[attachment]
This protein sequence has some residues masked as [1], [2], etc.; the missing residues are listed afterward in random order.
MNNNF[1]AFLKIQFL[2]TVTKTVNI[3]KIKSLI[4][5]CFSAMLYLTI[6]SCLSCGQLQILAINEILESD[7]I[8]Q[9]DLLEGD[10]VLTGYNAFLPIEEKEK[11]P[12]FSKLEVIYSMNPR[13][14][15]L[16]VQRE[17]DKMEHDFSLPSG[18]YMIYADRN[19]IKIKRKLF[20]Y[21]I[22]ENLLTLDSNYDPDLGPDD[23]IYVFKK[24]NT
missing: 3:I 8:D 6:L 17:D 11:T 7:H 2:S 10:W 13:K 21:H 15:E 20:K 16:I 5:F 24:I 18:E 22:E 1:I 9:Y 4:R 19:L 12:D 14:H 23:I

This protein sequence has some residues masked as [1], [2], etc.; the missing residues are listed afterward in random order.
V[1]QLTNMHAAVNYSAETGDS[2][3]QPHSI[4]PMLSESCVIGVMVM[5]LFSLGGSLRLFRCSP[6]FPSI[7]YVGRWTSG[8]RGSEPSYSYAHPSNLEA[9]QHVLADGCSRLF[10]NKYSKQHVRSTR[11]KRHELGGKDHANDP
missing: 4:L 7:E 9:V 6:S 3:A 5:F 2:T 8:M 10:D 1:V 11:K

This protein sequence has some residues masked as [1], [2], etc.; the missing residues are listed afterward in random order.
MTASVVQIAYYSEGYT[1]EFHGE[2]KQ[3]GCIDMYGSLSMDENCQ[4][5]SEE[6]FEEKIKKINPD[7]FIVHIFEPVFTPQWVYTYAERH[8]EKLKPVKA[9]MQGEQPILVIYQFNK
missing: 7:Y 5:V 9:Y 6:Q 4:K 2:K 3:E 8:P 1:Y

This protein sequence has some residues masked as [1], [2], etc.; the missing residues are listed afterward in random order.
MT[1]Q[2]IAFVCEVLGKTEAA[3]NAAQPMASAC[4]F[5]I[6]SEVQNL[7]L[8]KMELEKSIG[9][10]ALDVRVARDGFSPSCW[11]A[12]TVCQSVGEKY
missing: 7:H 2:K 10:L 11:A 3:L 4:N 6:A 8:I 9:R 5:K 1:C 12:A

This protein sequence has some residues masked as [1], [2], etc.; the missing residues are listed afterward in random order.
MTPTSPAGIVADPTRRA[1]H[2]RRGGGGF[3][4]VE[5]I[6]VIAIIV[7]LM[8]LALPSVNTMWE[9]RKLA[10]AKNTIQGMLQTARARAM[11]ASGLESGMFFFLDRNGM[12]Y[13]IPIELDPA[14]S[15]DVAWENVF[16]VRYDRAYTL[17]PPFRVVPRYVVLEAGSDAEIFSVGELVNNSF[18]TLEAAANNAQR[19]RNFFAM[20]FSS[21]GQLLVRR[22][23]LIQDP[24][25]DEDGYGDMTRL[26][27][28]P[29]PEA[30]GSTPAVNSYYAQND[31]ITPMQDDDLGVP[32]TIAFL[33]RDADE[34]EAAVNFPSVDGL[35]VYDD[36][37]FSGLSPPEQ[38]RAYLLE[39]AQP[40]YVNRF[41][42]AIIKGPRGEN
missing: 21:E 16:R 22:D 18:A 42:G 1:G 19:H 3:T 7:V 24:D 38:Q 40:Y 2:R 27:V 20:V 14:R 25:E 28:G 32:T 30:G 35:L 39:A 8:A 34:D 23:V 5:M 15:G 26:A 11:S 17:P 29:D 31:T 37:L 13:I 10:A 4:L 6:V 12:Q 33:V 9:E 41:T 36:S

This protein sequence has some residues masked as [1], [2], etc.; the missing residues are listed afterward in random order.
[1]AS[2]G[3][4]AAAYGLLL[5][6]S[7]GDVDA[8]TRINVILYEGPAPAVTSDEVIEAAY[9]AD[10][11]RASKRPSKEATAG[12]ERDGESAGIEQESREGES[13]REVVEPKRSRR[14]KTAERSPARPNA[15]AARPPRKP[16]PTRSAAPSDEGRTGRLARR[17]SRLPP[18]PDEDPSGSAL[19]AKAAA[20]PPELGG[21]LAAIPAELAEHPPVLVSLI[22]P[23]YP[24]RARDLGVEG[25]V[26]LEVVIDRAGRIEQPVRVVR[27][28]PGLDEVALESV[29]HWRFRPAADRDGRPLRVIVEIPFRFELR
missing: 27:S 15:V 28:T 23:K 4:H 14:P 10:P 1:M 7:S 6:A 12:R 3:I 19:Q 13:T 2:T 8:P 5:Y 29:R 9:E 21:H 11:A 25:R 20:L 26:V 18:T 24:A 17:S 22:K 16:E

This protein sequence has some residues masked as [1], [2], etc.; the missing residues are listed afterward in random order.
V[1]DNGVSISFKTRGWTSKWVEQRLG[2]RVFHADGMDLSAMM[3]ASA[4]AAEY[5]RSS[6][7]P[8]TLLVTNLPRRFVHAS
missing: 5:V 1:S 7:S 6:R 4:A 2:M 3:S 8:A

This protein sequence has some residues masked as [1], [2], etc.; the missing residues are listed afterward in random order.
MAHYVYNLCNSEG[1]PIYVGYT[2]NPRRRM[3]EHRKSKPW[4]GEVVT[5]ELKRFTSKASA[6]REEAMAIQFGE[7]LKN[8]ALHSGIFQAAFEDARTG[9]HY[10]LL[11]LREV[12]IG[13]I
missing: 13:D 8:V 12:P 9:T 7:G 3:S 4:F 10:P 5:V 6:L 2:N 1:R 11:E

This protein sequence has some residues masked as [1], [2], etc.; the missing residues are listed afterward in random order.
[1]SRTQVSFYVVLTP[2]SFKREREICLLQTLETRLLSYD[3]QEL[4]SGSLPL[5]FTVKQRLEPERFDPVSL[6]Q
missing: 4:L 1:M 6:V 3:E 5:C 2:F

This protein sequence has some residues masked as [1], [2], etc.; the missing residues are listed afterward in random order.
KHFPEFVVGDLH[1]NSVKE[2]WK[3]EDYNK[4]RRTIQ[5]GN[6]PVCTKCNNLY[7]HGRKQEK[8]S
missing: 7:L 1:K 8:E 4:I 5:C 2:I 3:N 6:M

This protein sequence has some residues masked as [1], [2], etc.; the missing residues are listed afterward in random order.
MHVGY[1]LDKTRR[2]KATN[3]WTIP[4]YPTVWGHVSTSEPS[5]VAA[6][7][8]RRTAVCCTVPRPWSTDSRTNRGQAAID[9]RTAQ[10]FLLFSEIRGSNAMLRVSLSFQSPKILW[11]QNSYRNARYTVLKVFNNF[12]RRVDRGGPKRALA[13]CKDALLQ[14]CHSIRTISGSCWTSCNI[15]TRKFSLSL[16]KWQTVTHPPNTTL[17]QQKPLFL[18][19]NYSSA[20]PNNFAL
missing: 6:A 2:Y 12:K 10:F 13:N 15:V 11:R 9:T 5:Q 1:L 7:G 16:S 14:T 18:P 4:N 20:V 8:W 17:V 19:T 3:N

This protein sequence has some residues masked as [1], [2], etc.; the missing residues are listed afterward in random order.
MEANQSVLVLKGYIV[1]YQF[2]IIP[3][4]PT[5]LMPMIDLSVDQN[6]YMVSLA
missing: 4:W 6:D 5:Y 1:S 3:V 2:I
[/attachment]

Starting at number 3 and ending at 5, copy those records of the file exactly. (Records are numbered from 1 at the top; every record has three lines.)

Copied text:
This protein sequence has some residues masked as [1], [2], etc.; the missing residues are listed afterward in random order.
MTASVVQIAYYSEGYT[1]EFHGE[2]KQ[3]GCIDMYGSLSMDENCQ[4][5]SEE[6]FEEKIKKINPD[7]FIVHIFEPVFTPQWVYTYAERH[8]EKLKPVKA[9]MQGEQPILVIYQFNK
missing: 7:Y 5:V 9:Y 6:Q 4:K 2:K 3:E 8:P 1:Y

This protein sequence has some residues masked as [1], [2], etc.; the missing residues are listed afterward in random order.
MT[1]Q[2]IAFVCEVLGKTEAA[3]NAAQPMASAC[4]F[5]I[6]SEVQNL[7]L[8]KMELEKSIG[9][10]ALDVRVARDGFSPSCW[11]A[12]TVCQSVGEKY
missing: 7:H 2:K 10:L 11:A 3:L 4:N 6:A 8:I 9:R 5:K 1:C 12:A

This protein sequence has some residues masked as [1], [2], etc.; the missing residues are listed afterward in random order.
MTPTSPAGIVADPTRRA[1]H[2]RRGGGGF[3][4]VE[5]I[6]VIAIIV[7]LM[8]LALPSVNTMWE[9]RKLA[10]AKNTIQGMLQTARARAM[11]ASGLESGMFFFLDRNGM[12]Y[13]IPIELDPA[14]S[15]DVAWENVF[16]VRYDRAYTL[17]PPFRVVPRYVVLEAGSDAEIFSVGELVNNSF[18]TLEAAANNAQR[19]RNFFAM[20]FSS[21]GQLLVRR[22][23]LIQDP[24][25]DEDGYGDMTRL[26][27][28]P[29]PEA[30]GSTPAVNSYYAQND[31]ITPMQDDDLGVP[32]TIAFL[33]RDADE[34]EAAVNFPSVDGL[35]VYDD[36][37]FSGLSPPEQ[38]RAYLLE[39]AQP[40]YVNRF[41][42]AIIKGPRGEN
missing: 21:E 16:R 22:D 18:A 42:G 1:G 19:H 3:T 7:V 24:D 38:Q 40:Y 2:R 27:V 20:V 14:R 25:E 28:G 32:T 30:G 35:L 39:A 8:A 34:D 23:V 5:M 15:G 26:A 11:S 17:P 29:D 31:T 37:L 13:I 10:A 4:L 6:V 12:Q 33:V 9:E 41:T 36:S